KG: When deciding what horses to take on the road what are some deciding factors?
CC: I have two different horses. Nastee is bred to run—real fast and free. He’s a lot better at longer scores, longer averages and big arenas. Sailor is good for the smaller setups and things like that. He’s a cow bred horse so he’s a lot faster footed and has a shorter stride so the smaller setups are definitely where he excels. I think it’s good to have two different horses like that. I’ve been at it long enough now to where I kind of know what setups and what rodeos have a tendency to be fast and have different kinds of steers so usually I kind of know what’s going on where I can kind of adjust which horse to ride for each competition—that helps a lot.
KG: What are some things, if any, that you could pick out from last year that you are putting more focus on this year?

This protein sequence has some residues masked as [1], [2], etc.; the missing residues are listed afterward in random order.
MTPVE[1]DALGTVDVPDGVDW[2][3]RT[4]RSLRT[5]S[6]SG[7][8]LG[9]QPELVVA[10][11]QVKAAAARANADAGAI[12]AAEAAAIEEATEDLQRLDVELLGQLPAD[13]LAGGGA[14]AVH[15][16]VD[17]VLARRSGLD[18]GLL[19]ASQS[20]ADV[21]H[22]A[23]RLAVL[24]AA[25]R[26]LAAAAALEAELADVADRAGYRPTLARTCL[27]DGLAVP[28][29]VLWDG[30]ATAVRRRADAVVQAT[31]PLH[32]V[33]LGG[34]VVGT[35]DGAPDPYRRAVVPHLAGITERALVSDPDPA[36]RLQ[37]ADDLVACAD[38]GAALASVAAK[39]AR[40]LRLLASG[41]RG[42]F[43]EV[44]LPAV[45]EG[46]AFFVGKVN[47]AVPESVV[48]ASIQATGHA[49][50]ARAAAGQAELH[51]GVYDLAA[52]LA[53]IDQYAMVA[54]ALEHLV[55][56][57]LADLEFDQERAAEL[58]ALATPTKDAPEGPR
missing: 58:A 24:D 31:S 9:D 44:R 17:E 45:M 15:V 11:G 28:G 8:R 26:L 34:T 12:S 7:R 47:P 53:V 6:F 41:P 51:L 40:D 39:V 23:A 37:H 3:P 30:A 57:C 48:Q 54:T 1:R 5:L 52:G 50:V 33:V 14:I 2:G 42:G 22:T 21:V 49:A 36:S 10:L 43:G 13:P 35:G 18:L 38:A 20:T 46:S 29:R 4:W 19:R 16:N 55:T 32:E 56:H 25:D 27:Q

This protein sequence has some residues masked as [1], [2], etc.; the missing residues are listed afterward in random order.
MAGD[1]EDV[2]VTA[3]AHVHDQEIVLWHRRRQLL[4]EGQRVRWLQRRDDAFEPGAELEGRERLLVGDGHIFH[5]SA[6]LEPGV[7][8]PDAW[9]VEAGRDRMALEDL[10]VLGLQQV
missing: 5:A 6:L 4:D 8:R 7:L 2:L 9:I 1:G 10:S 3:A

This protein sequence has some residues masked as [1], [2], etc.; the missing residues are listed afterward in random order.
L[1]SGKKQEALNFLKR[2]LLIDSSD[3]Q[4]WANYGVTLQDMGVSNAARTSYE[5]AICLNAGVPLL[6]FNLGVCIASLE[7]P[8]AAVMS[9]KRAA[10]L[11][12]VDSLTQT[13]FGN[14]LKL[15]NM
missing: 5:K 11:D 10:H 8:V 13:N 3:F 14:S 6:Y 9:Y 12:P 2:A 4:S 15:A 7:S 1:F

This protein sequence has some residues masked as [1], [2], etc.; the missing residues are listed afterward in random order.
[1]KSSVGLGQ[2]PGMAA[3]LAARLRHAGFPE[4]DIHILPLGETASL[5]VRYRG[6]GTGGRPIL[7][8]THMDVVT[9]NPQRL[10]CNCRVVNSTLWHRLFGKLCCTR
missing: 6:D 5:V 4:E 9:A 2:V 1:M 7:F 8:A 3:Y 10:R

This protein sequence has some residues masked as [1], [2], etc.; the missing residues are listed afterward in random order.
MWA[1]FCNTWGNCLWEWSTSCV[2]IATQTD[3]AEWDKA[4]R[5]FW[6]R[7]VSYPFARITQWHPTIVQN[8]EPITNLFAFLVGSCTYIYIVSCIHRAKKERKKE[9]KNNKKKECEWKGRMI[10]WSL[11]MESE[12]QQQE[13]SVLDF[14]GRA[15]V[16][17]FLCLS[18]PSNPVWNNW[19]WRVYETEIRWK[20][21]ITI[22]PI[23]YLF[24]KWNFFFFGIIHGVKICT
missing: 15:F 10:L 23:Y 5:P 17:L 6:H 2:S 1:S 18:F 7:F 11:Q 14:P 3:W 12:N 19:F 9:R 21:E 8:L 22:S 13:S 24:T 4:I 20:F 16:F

CC: I was super excited about how my year ended up last year especially after taking off and ERA rodeoing. I worked a lot more the year before on going faster and shorter setups which that helped me this year at the Finals. I have better horses and I have the young ones coming up. I’m going on 40 next month and my arm doesn’t work like it used to so I’m really focusing on trying to get my arm back in shape again. I hired a trainer before the Finals last year who showed me some ways that I can get some more flexibility back in my elbows and my shoulders. That plays a pretty big part on being able to get your rope turned over and get it where you want when your arm doesn’t really allow it. I think of some people who have to get surgery at this age, I want to be able to maintain myself better and little things like that where I can take care of my body, that’s just going to help me in a lot of different ways. In the last two years I’ve worked a lot on my reaching and my roping and every day your always trying to get better in your horsemanship. Just having the right mentality going into 2018 I think is what is going to tie the two together. Trying to stay positive and focus on what I can control and learn from what I can’t control and let things go. The hardest thing I think about when I was younger is always sprinting. This is a ten month cycle of rodeo season—it’s a marathon. There’s a lot of things that can happen—guys can do really good in the winter or struggle in the winter and think that he needs to press when there’s so much year left. I watch a lot of films and watch a lot of those guys that do things better than I can and I just feed on the weaknesses until they turn into strengths. Every year is kind of the same where I try to get better every day. At the start of the year there are things that a guy could set as resolutions but for the most part if you’re trying to get better everyday you don’t need New Years resolutions to motivate you.